Usually, when you go to a store like Walmart or Best Buy, you pay for the goods exactly as much as is indicated on the price tag. Occasionally, stores can put some products on a sale or give you personal discount coupons. But you can’t get a discount from the cashier at checkout, can you? Not every industry works like that, though. And if we talk about the mattress industry, some of its features turn the entire market into one big bed of lies. To protect yourself from gimmicks aimed at making you buy goods of questionable quality, you need to know how the mattress industry is trying to rip you off. And that’s what I’m about to show you.
Fancy Names Aren’t Equal to Good Sleep
It seems that the most appropriate option for shopping is to go through several stores, compare the range of products, and choose the model with the best price-performance ratio. Quite reasonable, especially given the fact that one spends a third of their life on a mattress, so it’s quite an important investment. But here are the bad news:
Mattress industry hates comparison shopping
And in order to make the choice much harder for their customers, mattress stores have come up with a rather tricky move: They give the same models different names depending on the store where those are sold. You don’t need to go far for an example. The popular Simmons company used to sell its Beautyrest Recharge mattress, depending on the retailer, under such names as:
- Beautyrest Recharge Allie;
- Beautyrest Recharge Signature Select Hartfield;
- Beautyrest Recharge Lyric Luxury;
- Beautyrest Recharge Devonwood Luxury.
All of these were the same model. Today, the Simmons company has a new lineup of mattresses, but who knows what tricks they are using now. If you are considering more than one model, it’s almost impossible to memorize all the details in order to compare the products. Fortunately, with the power of the Web, you can solve this problem easily.Just make some preparations before going to the store: Find the brands you are interested in, get familiar with the specifications of their mattresses, save information about the models you liked in the notes on your phone, and head to the store. Once you know the specs, you will be able to identify whether it’s the model you wanted or not even if it has a different name.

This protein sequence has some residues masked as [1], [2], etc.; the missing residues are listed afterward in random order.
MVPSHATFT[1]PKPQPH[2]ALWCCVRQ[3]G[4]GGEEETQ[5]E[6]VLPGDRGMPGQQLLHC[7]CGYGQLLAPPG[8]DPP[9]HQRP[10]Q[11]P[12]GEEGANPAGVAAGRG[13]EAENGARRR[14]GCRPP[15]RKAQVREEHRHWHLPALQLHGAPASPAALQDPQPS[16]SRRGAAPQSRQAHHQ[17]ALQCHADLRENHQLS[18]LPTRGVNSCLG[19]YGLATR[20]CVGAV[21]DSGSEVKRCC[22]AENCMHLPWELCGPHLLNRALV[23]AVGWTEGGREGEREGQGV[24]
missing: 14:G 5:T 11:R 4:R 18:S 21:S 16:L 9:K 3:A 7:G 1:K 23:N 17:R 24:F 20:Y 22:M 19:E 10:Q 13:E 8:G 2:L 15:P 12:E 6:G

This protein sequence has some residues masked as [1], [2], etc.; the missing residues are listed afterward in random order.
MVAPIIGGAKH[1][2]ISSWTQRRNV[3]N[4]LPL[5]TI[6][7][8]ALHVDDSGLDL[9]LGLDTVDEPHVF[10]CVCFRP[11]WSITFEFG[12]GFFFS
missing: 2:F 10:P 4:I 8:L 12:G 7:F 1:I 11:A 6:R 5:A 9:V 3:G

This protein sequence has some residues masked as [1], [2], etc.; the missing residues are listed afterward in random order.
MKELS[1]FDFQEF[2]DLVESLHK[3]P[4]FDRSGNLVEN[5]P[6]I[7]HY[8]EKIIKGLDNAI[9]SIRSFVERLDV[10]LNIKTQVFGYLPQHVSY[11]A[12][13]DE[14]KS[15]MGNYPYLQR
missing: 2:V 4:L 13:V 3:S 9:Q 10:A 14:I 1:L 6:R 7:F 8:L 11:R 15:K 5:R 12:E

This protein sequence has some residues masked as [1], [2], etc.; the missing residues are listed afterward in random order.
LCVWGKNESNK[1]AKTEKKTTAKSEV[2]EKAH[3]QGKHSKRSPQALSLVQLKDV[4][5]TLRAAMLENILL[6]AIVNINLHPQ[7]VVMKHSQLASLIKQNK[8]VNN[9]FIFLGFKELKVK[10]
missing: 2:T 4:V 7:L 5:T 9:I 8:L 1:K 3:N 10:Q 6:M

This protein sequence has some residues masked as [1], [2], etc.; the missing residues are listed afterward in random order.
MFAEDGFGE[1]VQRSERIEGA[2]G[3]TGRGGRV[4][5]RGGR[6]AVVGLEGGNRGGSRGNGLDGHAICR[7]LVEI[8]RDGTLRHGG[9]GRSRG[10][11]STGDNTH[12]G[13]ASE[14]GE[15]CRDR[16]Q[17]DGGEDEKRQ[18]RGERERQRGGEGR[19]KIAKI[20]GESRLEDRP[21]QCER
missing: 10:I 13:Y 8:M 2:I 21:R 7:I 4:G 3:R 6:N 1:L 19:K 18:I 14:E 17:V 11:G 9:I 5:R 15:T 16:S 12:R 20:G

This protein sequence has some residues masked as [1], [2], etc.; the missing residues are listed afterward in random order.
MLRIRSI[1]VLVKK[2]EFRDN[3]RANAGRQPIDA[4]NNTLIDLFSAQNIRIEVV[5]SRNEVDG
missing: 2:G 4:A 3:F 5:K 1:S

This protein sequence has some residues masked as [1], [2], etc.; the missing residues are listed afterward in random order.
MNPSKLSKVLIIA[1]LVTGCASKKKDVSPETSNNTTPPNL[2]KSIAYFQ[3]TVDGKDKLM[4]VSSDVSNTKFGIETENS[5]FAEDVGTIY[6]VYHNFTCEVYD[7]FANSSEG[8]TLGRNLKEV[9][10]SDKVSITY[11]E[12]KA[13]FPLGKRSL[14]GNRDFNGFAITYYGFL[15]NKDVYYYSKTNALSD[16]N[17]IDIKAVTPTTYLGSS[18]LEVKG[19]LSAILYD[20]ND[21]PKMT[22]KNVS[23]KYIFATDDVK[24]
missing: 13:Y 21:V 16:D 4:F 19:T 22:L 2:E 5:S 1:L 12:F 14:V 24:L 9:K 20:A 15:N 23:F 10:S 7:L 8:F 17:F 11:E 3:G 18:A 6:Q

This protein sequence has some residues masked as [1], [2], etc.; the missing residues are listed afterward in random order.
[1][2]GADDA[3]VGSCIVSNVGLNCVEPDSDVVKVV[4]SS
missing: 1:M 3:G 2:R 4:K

Do Not Trust the Price Tags
The next attempt to trick the hapless mattress buyer uses price tags. Remember: Whenever you are in a mattress store, some items will always be on sale. And the discounts will also be very tempting — 50, 60%, and even more. So, there you are handling a thousand and a half bucks to a salesperson and sincerely believing you have bought a $3,000 mattress.
But wait. Don’t you smell a rat? The $1,500 price tag is, in fact, the regular market price of that mattress, while that “discount” is just a trick. And I bet you can throw off a hundred or two bucks more if you try. Are you surprised?
Well, buyers come for a new mattress on average once every 10 years, and they mostly have little understanding about what has changed in pricing during this time. Therefore, it’s quite easy for salesmen to impress them with limited offers and crazy discounts. If you don’t want to be deluded, again — make some preparations. Check out the possible price range of a particular model that you are going to buy on the Web. Thus, you will have an idea of how this store winds up the price and will be able to bargain more effectively.
The Mystery Hidden Inside the Mattress
Another point that complicates the shopping process is that manufacturers don’t hurry to share the information about the materials inside their products. Instead, product descriptions and commercials are full of statements about innovative materials, advanced technologies, and organic fabrics used in a mattress. And contain little to no specifics. As a matter of fact, a mattress consists of a few essential elements used in various combinations, e.g. coils, foam, latex, etc. Some brands do try to introduce improvements, such as a cooling gel in memory foam or punctured layer designs for better airflow. But other manufacturers just take a regular feature or component that is common for all similar mattresses and advertise it as something unique.
There is a psychological reason behind that.